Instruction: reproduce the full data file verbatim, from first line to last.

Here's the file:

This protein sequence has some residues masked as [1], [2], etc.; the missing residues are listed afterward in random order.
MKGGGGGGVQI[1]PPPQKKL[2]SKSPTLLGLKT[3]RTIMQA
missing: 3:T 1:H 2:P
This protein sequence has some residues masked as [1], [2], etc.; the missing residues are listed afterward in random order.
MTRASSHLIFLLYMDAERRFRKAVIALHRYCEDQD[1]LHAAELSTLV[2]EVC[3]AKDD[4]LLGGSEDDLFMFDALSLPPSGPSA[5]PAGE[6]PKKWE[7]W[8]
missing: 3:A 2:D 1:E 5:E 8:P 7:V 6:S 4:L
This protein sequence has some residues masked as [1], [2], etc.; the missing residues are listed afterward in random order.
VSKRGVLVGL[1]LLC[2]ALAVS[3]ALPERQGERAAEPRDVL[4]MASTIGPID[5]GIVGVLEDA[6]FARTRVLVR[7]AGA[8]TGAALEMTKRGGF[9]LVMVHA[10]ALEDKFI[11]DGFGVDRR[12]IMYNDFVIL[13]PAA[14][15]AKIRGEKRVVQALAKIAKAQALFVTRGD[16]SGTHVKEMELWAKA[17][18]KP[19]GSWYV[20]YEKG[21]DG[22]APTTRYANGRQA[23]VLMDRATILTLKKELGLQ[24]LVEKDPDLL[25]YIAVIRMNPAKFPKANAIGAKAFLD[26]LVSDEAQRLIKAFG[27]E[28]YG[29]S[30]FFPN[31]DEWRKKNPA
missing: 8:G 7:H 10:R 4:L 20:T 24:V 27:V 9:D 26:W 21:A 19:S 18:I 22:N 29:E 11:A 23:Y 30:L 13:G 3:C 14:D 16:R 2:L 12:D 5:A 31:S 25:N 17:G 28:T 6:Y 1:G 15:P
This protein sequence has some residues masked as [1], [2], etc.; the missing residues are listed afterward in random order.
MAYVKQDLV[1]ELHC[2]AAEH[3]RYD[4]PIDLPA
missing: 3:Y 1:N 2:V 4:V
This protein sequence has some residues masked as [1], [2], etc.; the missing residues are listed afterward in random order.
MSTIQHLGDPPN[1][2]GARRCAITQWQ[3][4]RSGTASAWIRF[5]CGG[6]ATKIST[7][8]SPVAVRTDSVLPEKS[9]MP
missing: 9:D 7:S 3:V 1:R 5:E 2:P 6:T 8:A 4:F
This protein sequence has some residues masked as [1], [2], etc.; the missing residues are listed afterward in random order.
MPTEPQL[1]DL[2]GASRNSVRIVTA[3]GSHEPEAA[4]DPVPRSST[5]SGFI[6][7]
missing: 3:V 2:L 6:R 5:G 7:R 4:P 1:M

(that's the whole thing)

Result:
This protein sequence has some residues masked as [1], [2], etc.; the missing residues are listed afterward in random order.
MKGGGGGGVQI[1]PPPQKKL[2]SKSPTLLGLKT[3]RTIMQA
missing: 3:T 1:H 2:P
This protein sequence has some residues masked as [1], [2], etc.; the missing residues are listed afterward in random order.
MTRASSHLIFLLYMDAERRFRKAVIALHRYCEDQD[1]LHAAELSTLV[2]EVC[3]AKDD[4]LLGGSEDDLFMFDALSLPPSGPSA[5]PAGE[6]PKKWE[7]W[8]
missing: 3:A 2:D 1:E 5:E 8:P 7:V 6:S 4:L
This protein sequence has some residues masked as [1], [2], etc.; the missing residues are listed afterward in random order.
VSKRGVLVGL[1]LLC[2]ALAVS[3]ALPERQGERAAEPRDVL[4]MASTIGPID[5]GIVGVLEDA[6]FARTRVLVR[7]AGA[8]TGAALEMTKRGGF[9]LVMVHA[10]ALEDKFI[11]DGFGVDRR[12]IMYNDFVIL[13]PAA[14][15]AKIRGEKRVVQALAKIAKAQALFVTRGD[16]SGTHVKEMELWAKA[17][18]KP[19]GSWYV[20]YEKG[21]DG[22]APTTRYANGRQA[23]VLMDRATILTLKKELGLQ[24]LVEKDPDLL[25]YIAVIRMNPAKFPKANAIGAKAFLD[26]LVSDEAQRLIKAFG[27]E[28]YG[29]S[30]FFPN[31]DEWRKKNPA
missing: 8:G 7:H 10:R 4:L 20:T 24:V 27:V 9:D 26:W 21:A 19:S 18:I 22:N 29:E 11:A 23:Y 30:L 13:G 3:C 14:D 16:R 2:L 12:D 5:A 31:S 25:N 17:G 28:T 6:Y 1:G 15:P
This protein sequence has some residues masked as [1], [2], etc.; the missing residues are listed afterward in random order.
MAYVKQDLV[1]ELHC[2]AAEH[3]RYD[4]PIDLPA
missing: 3:Y 1:N 2:V 4:V
This protein sequence has some residues masked as [1], [2], etc.; the missing residues are listed afterward in random order.
MSTIQHLGDPPN[1][2]GARRCAITQWQ[3][4]RSGTASAWIRF[5]CGG[6]ATKIST[7][8]SPVAVRTDSVLPEKS[9]MP
missing: 9:D 7:S 3:V 1:R 5:E 2:P 6:T 8:A 4:F
This protein sequence has some residues masked as [1], [2], etc.; the missing residues are listed afterward in random order.
MPTEPQL[1]DL[2]GASRNSVRIVTA[3]GSHEPEAA[4]DPVPRSST[5]SGFI[6][7]
missing: 3:V 2:L 6:R 5:G 7:R 4:P 1:M